I’m going to try to get back to Railroad Pass today to try to source some andesite for a friend who is looking for it. Unfortunately, it may not be there, despite the simple geological map that I was using previously from Macrostrat.org. I pulled the official USGS geological map for the area and the real outcroppings of andesite are miles distant and off pavement. See the image below, “Ta” stands for andesite. Scattered occurrences of andesite may occur at Railroad Pass since maps cannot locate every rock. But again, andesite is quite a bit away and I shouldn’t go off pavement too far since I can no longer change a tire on my own. I also have other reasons to return to Mountain Pass which I will detail later.
I hope all of you are well and safe.
— This is Macrostrat’s simplified description of the hill I was on at Railroad Pass. —
— — — — — — — — Visitation rights are now subject to change because of the virus. Check the University’s websites. And check my current places to visit travel list for attractions around the area. Subject to when we can all travel again, of course, and with the hope our rock shops have not gone out of business.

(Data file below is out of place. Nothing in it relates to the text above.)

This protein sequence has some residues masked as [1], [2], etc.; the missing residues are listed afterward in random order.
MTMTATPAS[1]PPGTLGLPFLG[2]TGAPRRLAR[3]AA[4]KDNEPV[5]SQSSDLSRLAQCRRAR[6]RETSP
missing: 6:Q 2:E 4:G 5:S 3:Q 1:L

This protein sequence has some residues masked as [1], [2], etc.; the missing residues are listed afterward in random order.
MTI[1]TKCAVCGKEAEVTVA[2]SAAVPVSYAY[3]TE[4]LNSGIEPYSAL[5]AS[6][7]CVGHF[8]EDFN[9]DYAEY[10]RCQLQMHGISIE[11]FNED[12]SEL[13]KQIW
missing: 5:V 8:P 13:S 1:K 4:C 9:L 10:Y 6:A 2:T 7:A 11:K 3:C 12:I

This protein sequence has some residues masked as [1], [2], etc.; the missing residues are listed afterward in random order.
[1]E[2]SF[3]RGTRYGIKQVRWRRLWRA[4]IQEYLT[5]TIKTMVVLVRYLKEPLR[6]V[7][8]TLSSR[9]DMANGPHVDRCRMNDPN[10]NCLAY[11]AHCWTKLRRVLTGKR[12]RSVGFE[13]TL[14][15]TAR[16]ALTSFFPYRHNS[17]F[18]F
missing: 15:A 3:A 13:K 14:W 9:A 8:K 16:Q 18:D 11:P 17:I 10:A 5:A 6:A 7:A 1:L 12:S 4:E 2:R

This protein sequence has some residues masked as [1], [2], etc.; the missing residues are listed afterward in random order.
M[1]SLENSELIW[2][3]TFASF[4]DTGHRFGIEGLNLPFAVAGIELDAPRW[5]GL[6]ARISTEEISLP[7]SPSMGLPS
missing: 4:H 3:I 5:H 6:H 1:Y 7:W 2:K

Harding Pegmatite Mine
Between Taos and Santa Fe along NM 75. Bring all your maps.
The Harding Pegmatite Mine is a former rare minerals quarry located in Taos County. Now maintained by the University of New Mexico, the Pegmatite Mine is open to rockhounds for no fee. Five pounds of material may be taken provided guidelines are followed. Large groups must pay a fee and they need to call ahead.
Visitors must fill out a release form available at the mine’s website. Follow the University’s instructions exactly as it will be necessary to fetch the caretaker before entering the mine. The road to the first mine gate is short and passable by passenger vehicles. Parking is extremely limited at this first gate. No trailers or RVs. If the gate is open, a larger parking lot is farther along the road.
Pegmatites are unusual and interesting rocks igneous rocks, originating from volcanic activity. At the Harding Mine, white sparkling rock is all around, some with pink tints, often with gray or darker inclusions. The pegmatite is the white rock, the various colors and inclusions the minerals. These can be quite unusual, needing an expert to identify them. Bityite, eucryptite, and fluorapatite are some. More common is the pink tinged lepidolite.